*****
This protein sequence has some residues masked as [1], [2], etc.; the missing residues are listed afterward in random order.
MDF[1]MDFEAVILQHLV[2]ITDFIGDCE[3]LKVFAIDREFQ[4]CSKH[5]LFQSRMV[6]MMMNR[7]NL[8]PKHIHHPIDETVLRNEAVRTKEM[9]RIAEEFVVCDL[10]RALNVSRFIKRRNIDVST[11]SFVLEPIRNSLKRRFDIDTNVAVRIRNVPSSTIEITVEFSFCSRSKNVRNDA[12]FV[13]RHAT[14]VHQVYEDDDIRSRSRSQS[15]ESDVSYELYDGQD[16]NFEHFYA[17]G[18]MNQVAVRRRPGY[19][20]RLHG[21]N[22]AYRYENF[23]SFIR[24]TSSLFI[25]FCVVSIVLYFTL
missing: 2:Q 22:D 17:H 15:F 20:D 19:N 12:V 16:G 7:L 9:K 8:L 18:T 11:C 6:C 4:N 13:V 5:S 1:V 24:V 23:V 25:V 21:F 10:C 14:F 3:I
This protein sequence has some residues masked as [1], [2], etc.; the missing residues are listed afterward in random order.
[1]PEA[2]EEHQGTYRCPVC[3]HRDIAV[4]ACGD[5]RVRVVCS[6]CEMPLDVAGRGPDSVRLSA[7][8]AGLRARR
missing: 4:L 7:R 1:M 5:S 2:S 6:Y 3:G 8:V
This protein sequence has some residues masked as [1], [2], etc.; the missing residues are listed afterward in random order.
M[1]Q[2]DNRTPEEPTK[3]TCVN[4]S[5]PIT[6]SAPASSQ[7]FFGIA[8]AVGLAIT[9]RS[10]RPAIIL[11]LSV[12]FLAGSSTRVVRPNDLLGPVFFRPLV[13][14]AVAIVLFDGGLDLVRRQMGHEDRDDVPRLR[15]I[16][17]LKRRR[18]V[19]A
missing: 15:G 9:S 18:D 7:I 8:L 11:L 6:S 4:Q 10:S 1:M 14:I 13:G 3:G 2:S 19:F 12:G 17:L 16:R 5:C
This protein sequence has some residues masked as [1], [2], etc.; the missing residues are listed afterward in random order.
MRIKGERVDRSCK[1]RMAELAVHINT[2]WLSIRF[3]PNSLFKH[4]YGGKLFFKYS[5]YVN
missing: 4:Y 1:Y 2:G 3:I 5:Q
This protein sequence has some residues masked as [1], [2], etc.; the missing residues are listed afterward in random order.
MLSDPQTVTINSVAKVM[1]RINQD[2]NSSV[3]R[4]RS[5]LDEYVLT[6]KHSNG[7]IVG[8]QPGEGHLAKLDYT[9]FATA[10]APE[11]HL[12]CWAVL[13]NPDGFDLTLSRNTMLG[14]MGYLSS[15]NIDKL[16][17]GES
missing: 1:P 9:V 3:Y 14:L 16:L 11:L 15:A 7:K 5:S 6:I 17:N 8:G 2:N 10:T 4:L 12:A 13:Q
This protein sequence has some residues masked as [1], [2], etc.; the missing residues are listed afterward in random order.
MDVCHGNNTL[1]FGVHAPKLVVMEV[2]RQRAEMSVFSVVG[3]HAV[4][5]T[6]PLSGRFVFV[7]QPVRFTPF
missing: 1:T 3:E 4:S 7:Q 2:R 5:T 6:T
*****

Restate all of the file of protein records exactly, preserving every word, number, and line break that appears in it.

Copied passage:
This protein sequence has some residues masked as [1], [2], etc.; the missing residues are listed afterward in random order.
MDF[1]MDFEAVILQHLV[2]ITDFIGDCE[3]LKVFAIDREFQ[4]CSKH[5]LFQSRMV[6]MMMNR[7]NL[8]PKHIHHPIDETVLRNEAVRTKEM[9]RIAEEFVVCDL[10]RALNVSRFIKRRNIDVST[11]SFVLEPIRNSLKRRFDIDTNVAVRIRNVPSSTIEITVEFSFCSRSKNVRNDA[12]FV[13]RHAT[14]VHQVYEDDDIRSRSRSQS[15]ESDVSYELYDGQD[16]NFEHFYA[17]G[18]MNQVAVRRRPGY[19][20]RLHG[21]N[22]AYRYENF[23]SFIR[24]TSSLFI[25]FCVVSIVLYFTL
missing: 2:Q 22:D 17:H 15:F 20:D 19:N 12:V 16:G 7:L 9:K 8:L 18:T 11:C 6:C 4:N 13:V 5:S 1:V 24:V 23:V 25:V 21:F 10:C 14:F 3:I
This protein sequence has some residues masked as [1], [2], etc.; the missing residues are listed afterward in random order.
[1]PEA[2]EEHQGTYRCPVC[3]HRDIAV[4]ACGD[5]RVRVVCS[6]CEMPLDVAGRGPDSVRLSA[7][8]AGLRARR
missing: 4:L 7:R 1:M 5:S 2:S 6:Y 3:G 8:V
This protein sequence has some residues masked as [1], [2], etc.; the missing residues are listed afterward in random order.
M[1]Q[2]DNRTPEEPTK[3]TCVN[4]S[5]PIT[6]SAPASSQ[7]FFGIA[8]AVGLAIT[9]RS[10]RPAIIL[11]LSV[12]FLAGSSTRVVRPNDLLGPVFFRPLV[13][14]AVAIVLFDGGLDLVRRQMGHEDRDDVPRLR[15]I[16][17]LKRRR[18]V[19]A
missing: 15:G 9:S 18:D 7:I 8:L 11:L 6:S 4:Q 10:S 1:M 14:I 13:G 3:G 2:S 19:F 12:G 17:L 16:R 5:C
This protein sequence has some residues masked as [1], [2], etc.; the missing residues are listed afterward in random order.
MRIKGERVDRSCK[1]RMAELAVHINT[2]WLSIRF[3]PNSLFKH[4]YGGKLFFKYS[5]YVN
missing: 4:Y 1:Y 2:G 3:I 5:Q
This protein sequence has some residues masked as [1], [2], etc.; the missing residues are listed afterward in random order.
MLSDPQTVTINSVAKVM[1]RINQD[2]NSSV[3]R[4]RS[5]LDEYVLT[6]KHSNG[7]IVG[8]QPGEGHLAKLDYT[9]FATA[10]APE[11]HL[12]CWAVL[13]NPDGFDLTLSRNTMLG[14]MGYLSS[15]NIDKL[16][17]GES
missing: 1:P 9:V 3:Y 14:L 16:L 11:L 15:A 7:K 5:S 6:I 17:N 8:G 2:N 10:T 4:L 12:A 13:Q
This protein sequence has some residues masked as [1], [2], etc.; the missing residues are listed afterward in random order.
MDVCHGNNTL[1]FGVHAPKLVVMEV[2]RQRAEMSVFSVVG[3]HAV[4][5]T[6]PLSGRFVFV[7]QPVRFTPF
missing: 1:T 3:E 4:S 7:Q 2:R 5:T 6:T